[White text on a black screen reads Mark Olive, executive chef and owner, Black Olive. In the bottom right corner, the logo for Gusto! A culinary history of Victoria appears.
In a restaurant kitchen, a man wears a black chef’s uniform and hat.]
Mark Olive: I’m from the Bundjalung region, Northern Rivers of New South Wales – so we’re talking Casino, Ballina, Lismore, that area. But I grew up in Wollongong on the south coast just below Sydney but now reside in Melbourne. And I got involved in food basically watching my aunts and my mother cook and I was really curious and fascinated how it all came together and just ... it amazed me.
[In a kitchen, Mark handles bags of food.]
Mark: It’s been a really good practice for me being trained by a European chef. And to start incorporating the indigenous herbs and spices like I did back in the ’80s, I mean, that was just playing around with a lot of food and stuff you couldn’t get at that time but now it is commercially available.
[On a kitchen bench, herbs, spices and fruit are displayed on sheets of bark. Bottles and jars of herbs, preserved fruits and sauces stand nearby.]
Mark: Things like the saltbush and the mountain pepper. I mean, all these amazing herbs we’ve got. The bush tomato and aniseed myrtles and lemon aspens and the riberries make great jams. The quandongs and ... It’s getting out there. So I was able to incorporate the indigenous herbs with the contemporary type food. That’s how I’ve been able to bring it to the table and not only that, to the palate of a lot of Australians, is to make something look European but taste totally different.
[On a plate, a thick piece of meat is topped with a layer of nuts.
A meringue dessert is layered with berries, syrup and whipped cream.]
Mark: I think getting people to really embrace kangaroo and emu, is what we’ve got to realise is it’s never been named Aboriginal people’s coat of arms. It was a viable clothing and food source. And once you start telling those stories, the lights switch on but I think also the meat industry one day will have to really address a name for it. We don’t go to the butchers and ask for a kilo of pig, sheep and cow, we actually ask for beef, pork or lamb. Kangaroo, emu, crocodile, wallaby, possum, whatever you want – camel, goat ... You instantly associate the animal with your head. We need that disassociation when you’re buying it, then you’re not associating and seeing the animal when you’re actually asking for these meats. So that day will come, and hopefully soon.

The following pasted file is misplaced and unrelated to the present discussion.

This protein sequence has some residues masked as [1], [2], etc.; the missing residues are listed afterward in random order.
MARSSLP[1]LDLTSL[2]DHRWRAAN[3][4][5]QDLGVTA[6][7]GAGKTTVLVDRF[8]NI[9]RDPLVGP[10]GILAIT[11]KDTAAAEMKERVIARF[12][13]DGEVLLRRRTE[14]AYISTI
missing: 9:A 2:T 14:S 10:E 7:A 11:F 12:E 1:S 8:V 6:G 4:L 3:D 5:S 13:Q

[A pile of cooked vegetables is topped with layers of sliced meat.]
Mark: You know, crocodile’s got its own texture, its own flavour and it really hasn’t got a flavour but it takes on the flavour of everything. Great to marinate with. You’ve got the emu – very, very lean, high in protein, great with the iron as well. Same with the kangaroo – very lean, high in iron and protein. It’s a meat that shouldn’t be overcooked. It should be eaten rare to medium rare. Any more and it’s like a leather handbag. But that’s the way to do it. I like to sear it – kangaroo and emu especially, and wallaby – is just sear it on a really hot frypan, sit it on a rack, put it straight into an oven, let it sit there for about ten minutes, 180, 190, take it out, and just let it relax for five minutes and then you get that lovely pink hue through it …
[Slices of red meat arranged on a plate are pinkish in the centre.]
Mark: … and it just melts in your mouth. It’s just like rare roast beef. That’s how it should be eaten. Possum – just like osso buco. Lots of tomato, lots of our bush tomatoes, lots of lemon myrtle and also the aniseed myrtle gives it that lovely fennel taste. Lots of merlot, and let it sit for six hours and then cook it really, really slow. And by the end of the day, you’ve got this meat that just falls off and it’s got this lovely licorice, sticky, peppery merlot favour through it, it’s unbelievable. I, you know, spruik our food as our national cuisine. Americans still think it’s a pie and … or a prawn on the barbie and a can of Foster’s. Well, we’ve gone way beyond that.
[White credits show on a black screen.
Senior producer: Andrew Barrie, Lightwell
Production assistant: Fiona McCallum, Lightwell
Editor: Steve McCallum
Direction and camera assistance: Antuong Nguyen
Cinematographer: Gus Kemp
Interviewer: Tracey Judd Iva (Gusto! exhibition curator)
Exhibition manager: Edwina Bartlem
Exhibition coordinator: Eleanor Adams
Mark Olive, interviewed at Black Olive Catering, North Melbourne
Concepts and research: Robert Heather, Tracey Judd Iva, Ann Carew, Edwina Bartlem, Anna Corkhill
Images: Mark Olive images photographed by Wayne Quilliam, courtesy of Black Olive Catering.]
[On a black screen, the logo for Gusto! A culinary history of Victoria appears above the words A State Library of Victoria exhibition, 3 August 2012 – 28 April 2013. slv.vic.gov.au/gusto.
The logos for State Library of Victoria and State Government of Victoria appear underneath.]
[On a black screen, three rows of logos appear in white.
Sponsored by: City of Melbourne, William Angliss Institute.
Supported by: Markets of Melbourne.
Program partners: Melbourne Food & Wine festival presented by Bank of Melbourne, Stephanie Alexander Kitchen Garden Foundation, The Little Veggie Patch Company and The Sebel Heritage, Yarra Valley.]